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Load those empty brass cases now while you still have the time.

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IMHO, I advice those that reload ammo do so now.

When the SHTF you will most likely be too busy watching over your dwelling both day & night.

One will not have time to reload any ammo, it will be a issue for the first month or so in my opinion.

Having stored up the components to reload is all fine an dandy, but not having enough ammo load at the time when needed is a big no no.

I could be wrong, what do I know.

The choice is yours to decide & no one else, just saying.

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yea and unlike bread they do not go bad if kept in a ammo can  would only add one more previso is that you stencil and or color code


and do not fill it with more than you can carry, a large ammo can of 357's can not be handled by a young person or a petite lady.


even bricks of 22's in a lage can are heavy I like small ammo cans depending on caliber I place some cchloroplast ( plastic cardboard )


spacers in and line the carteidges up so who ever has to load is not having to orient the shells to load them it holds less but the right amount


so they are not too heavy with disicant you can take them out of electronics and other bought items save them and dry them in an oven for


about 30 minutes @ 400 degrees or on a dry day leave them in the sun on a dark rock or piesce of dark metal or your car when the


sun is waing take them off and place in whatever you want to keep dry (except food )


there are also great rust inhibitors for dies and tools like that brown sheet of paper that a smith & wesson came wrapped in


it can be found and place in a container you keep your diess and tools in..


I also keep stainless steel fine bristle brushes and 4 #0000 steel wool just in case to remove any surface rust.


of you have a LEE CASE spinner and lock nut for your caliber if any shells have corrision you can clean them with


steel wool either twisting by hand or chucking it up in a drill works on steel aluminum and brass cases.


Never place loaded rounds in a tumbler / polisher as most all powders has retardant or made to operate at original


made specifications like coal it burns great but if you powder it,  it explodes or burns so fast it is of little use for its


intended purpose.


in the case of shell powder it can become erratic in combustion and cause sometimes severe pressure spikes enough to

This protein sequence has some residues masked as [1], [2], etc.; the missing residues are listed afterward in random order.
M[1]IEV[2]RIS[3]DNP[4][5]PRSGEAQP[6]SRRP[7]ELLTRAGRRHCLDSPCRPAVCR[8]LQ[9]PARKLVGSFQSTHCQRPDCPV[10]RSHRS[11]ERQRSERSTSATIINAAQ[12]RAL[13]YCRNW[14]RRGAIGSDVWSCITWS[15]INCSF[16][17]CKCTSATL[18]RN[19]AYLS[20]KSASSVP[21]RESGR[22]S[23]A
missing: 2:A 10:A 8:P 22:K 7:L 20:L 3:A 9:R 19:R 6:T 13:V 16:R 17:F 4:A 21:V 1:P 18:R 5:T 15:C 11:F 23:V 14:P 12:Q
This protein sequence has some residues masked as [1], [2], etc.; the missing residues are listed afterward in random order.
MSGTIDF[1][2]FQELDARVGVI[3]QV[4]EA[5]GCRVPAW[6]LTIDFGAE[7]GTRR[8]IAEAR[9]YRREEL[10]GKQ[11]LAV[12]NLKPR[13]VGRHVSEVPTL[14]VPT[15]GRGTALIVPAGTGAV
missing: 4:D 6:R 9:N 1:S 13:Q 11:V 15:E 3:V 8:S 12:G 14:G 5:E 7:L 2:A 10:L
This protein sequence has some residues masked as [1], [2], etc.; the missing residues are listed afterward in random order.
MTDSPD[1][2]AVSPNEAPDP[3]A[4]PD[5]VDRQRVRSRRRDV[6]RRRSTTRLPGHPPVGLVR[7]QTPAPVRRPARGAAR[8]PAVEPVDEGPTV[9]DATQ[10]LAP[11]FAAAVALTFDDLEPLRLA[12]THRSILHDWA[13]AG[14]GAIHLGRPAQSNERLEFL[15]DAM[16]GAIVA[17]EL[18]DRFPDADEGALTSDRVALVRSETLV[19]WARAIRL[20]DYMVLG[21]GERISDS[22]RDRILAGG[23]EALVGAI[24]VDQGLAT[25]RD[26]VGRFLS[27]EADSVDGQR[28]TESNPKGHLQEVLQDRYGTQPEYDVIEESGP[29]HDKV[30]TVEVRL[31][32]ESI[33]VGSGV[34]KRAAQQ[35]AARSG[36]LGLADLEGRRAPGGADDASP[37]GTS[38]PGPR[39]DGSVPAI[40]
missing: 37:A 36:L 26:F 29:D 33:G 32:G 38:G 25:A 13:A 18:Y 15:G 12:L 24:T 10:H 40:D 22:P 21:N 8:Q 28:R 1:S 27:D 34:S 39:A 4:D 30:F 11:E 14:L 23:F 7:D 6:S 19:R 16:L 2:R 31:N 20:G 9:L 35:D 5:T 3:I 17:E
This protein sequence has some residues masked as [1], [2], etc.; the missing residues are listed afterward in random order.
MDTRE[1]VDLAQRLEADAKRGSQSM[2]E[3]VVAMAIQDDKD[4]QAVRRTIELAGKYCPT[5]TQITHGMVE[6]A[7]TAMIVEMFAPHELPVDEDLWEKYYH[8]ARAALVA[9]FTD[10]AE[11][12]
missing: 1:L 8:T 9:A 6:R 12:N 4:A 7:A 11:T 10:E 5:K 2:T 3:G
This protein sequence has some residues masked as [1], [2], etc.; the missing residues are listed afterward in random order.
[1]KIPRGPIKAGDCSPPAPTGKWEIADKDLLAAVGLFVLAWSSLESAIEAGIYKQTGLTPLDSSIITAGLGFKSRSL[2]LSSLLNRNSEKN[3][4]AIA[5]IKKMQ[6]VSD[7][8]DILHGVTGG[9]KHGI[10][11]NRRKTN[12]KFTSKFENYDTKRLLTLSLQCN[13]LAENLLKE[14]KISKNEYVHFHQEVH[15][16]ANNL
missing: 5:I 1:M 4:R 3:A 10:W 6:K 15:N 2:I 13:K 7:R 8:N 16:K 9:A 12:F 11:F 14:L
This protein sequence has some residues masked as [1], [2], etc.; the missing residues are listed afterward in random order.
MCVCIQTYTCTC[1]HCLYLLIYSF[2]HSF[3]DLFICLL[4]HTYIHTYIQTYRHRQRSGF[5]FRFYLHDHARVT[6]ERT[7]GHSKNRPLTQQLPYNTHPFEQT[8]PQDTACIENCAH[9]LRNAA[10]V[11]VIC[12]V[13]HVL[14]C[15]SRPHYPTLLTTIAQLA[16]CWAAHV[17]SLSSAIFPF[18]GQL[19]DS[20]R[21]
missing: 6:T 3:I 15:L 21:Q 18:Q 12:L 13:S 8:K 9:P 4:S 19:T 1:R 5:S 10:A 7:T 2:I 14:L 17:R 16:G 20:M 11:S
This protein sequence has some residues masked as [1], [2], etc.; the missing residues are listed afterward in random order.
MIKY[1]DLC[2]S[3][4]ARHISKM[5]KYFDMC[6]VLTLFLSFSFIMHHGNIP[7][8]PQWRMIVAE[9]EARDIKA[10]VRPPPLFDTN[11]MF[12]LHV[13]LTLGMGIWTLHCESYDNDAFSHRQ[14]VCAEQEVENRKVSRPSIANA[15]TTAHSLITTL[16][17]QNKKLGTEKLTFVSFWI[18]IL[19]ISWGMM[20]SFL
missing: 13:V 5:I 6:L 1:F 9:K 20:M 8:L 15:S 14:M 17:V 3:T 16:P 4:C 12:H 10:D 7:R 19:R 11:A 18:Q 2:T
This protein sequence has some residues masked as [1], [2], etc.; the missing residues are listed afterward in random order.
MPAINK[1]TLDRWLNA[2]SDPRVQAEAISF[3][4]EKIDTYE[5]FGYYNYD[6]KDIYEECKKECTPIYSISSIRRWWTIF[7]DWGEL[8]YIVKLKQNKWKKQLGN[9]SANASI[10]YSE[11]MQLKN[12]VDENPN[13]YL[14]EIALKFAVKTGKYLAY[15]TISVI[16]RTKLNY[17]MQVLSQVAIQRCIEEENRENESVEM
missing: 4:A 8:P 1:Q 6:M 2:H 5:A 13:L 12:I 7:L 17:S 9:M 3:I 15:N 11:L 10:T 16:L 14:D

damage or destroy a fire arm or ruin accuracy due to shot to shot deviation  it never works in a positive or lessening effect.


deviation plays a part in accuracy that is why loading for speed high or low is not always going to necessarily going to produce 


accurate loads it is the proper sealing of the bore and a bullet with a long enough body to react to the rifling as well as the


deviation from shot to shot some powders due to many factors either powder position, temperature, or case capacity


will or will not shoot or burn evenly from shot to shot.


in extremes like cold delayed firing or in summer heat pressure spikes that is why many people think they shoot badly


ammo loaded for deer hunting in cooler weather is not always going to shoot to the same point of impact in hot weather.


that is why many people load with certain temperature insensitive powders and why companies have been changing


their powders it may be IMR 4895 BUT it may be a better one than the old one less temperature or shot to shot deviation


although it may not have changed in volume or load data,


some shells have a deviation of a couple of hundred feet a second in cold and or heat this equates to erratic groups at target.


this can also happen when the barrel heats up or is fresh cleaned or dirty if you have heard the term fouling shots this is where


people fire a few rounds to remove any residue of cleaning solutions they used some find that a powder they use requires the bore me


swabbed wet or dry of bore cleaner after X amounts of firings when heat is a factor either shoot X shots and let cool another reason


many writers tell of shooting 5 or 10 shot groups after a few fouling shots as once the barrel heats up the characteristics of the barrel


can change.


If you load lead or cast bullets make sure you know your bullet lube some can kill powder I use XLOX a version of ALOX from lee


once dried it does not effect powder whatever lube you use do an internet search and find out what bench and target shooters use or say


about certain lubes once loaded leave them in a cool area on the floor if you will notice heat rises fire departments are usually very quick


and if your can is on the floor it just may survive.


Loaded ammo last many many years especially if in a air tight container ( ammo can) made for storing.


powder as log as it's container is sealed and or not rusted out tins and or dry it can last as long as you will.




shotgun shells need to be alternated ome layer brass to one side another layer brass to the other

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